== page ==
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Formatting Your Hard Drive for Mac

Formatting Your Hard Drive for Mac

Formatting a drive prepares it for data storage by creating structures like directories or allocation tables. Formatting a Mac can erase data before disposal and resolve issues with file systems. Regardless of the reason, formatting often optimizes performance and security. Secure Data Recovery, experts in RAID, SSD, and hard drive recovery, explains how to format a hard drive on macOS. You can also learn about formatting a hard drive on Windows.

Steps To Format a Hard Drive on Mac

Before beginning: Formatting your Mac will erase its stored data, making your files inaccessible. Back up important data to an external device or cloud storage platform. You can create copies of data with Time Machine, Apple’s built-in backup mechanism. Alternatives include manual backups and third-party services, but Time Machine will work for most people.

To create a backup with Time Machine:

  1. Connect an external storage device to the Mac.
  2. Open System Settings in the Apple menu.
  3. Click General in the left sidebar.
  4. Open Time Machine.
  5. Click Add Backup Disk for a new drive. Otherwise, choose the preferred disk.
  6. Click Use Disk to confirm the selection.

Time Machine will back up the Mac on the external device. Using this backup is the easiest method of restoring files after formatting.

Note: iCloud is not a backup service. It is a synchronization service. If you format the system drive and iCloud synchronizes with your Mac after formatting, you will lose valuable data.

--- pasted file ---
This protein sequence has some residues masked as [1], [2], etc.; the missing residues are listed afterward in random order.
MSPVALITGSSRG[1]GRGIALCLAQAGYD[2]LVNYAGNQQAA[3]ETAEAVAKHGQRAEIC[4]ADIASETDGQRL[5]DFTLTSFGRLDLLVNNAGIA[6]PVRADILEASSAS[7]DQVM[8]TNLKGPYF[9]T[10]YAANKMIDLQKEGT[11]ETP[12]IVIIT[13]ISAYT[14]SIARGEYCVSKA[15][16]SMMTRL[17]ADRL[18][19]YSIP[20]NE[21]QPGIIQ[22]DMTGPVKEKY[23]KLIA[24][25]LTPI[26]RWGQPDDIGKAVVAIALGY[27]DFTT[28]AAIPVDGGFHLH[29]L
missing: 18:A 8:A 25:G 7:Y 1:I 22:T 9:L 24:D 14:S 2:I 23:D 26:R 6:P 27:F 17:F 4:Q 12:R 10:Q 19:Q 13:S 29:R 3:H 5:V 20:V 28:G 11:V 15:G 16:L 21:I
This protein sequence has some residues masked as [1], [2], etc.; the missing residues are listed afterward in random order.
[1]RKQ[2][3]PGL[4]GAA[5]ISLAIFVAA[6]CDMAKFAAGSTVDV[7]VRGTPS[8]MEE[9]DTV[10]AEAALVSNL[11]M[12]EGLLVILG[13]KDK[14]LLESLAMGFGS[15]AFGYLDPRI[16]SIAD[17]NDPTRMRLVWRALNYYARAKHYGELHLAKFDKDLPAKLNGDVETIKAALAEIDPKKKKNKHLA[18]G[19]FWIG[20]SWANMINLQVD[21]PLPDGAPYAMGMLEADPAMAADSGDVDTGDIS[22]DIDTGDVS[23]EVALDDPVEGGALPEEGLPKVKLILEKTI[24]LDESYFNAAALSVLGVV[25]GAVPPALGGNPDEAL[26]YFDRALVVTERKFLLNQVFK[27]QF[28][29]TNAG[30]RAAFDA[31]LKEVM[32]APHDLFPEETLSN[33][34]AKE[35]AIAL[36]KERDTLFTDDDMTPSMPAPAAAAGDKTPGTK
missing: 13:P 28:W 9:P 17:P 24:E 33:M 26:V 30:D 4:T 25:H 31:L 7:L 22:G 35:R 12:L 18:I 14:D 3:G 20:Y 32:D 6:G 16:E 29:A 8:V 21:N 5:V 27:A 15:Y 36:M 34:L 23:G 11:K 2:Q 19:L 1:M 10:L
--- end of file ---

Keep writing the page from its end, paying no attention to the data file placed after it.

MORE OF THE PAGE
After creating a backup, close active applications to avoid interference while formatting. Even programs running in the background could interrupt formatting. You can close an open app on macOS by holding Command and Q. Right-clicking the application’s icon in the Dock and selecting Quit is another option.

A screenshot showing the context menu for closing applications in the Dock on macOS.

Next, disconnect all external devices from the Mac. Their software could conflict with formatting, or you could accidentally overwrite the wrong drive.

While there are many formatting methods, this guide will outline the process with Disk Utility, the default tool within macOS.

Step 1: Open Disk Utility

To open Disk Utility, simultaneously press Command and Spacebar. Type Disk Utility into the search field of the Spotlight feature. Hit Enter.

You can also click the blue-faced Finder icon in the Apple menu, navigate to Utilities, and then open Disk Utility.

Below is the main window of Disk Utility.

A screenshot showing the main window of Disk Utility on macOS.

Step 2: Choose the Volume

Now, choose the volume you want to format from the sidebar on the left. Disk Utility will list all available internal and external drives.

A screenshot showing the selection of an external hard drive in Disk Utility on macOS.

If you do not see your drive in the sidebar, click View and Show All Devices.

If the device still does not appear, consider these solutions for external hard drives not showing up on Mac.

Note: Unlike Windows, macOS allows you to format the system drive. The system drive is usually an internal storage device containing the operating system and other essential files. Erasing your Mac’s system drive will overwrite its contents. Do not format the system drive without a reliable backup.

Step 3: Select the File System and Scheme

After choosing the desired drive, click the Erase button in the menu at the top of Disk Utility. A new window will warn you that formatting will permanently erase all data stored on the volume. Remember to save irreplaceable data elsewhere.

Next, click Format and review file system options in the pop-up menu. A file system records, retrieves, and organizes data on a storage device. Select the file system that reflects your compatibility, performance, and security priorities.

A screenshot showing the file system options in Disk Utility on macOS.

Here are the file system options on macOS:

  1. APFS: Stands for Apple File System. Deployed in 2017, Apple’s default file system supports many advanced, modern features, including encryption. Using APFS delivers the best macOS experience for most people.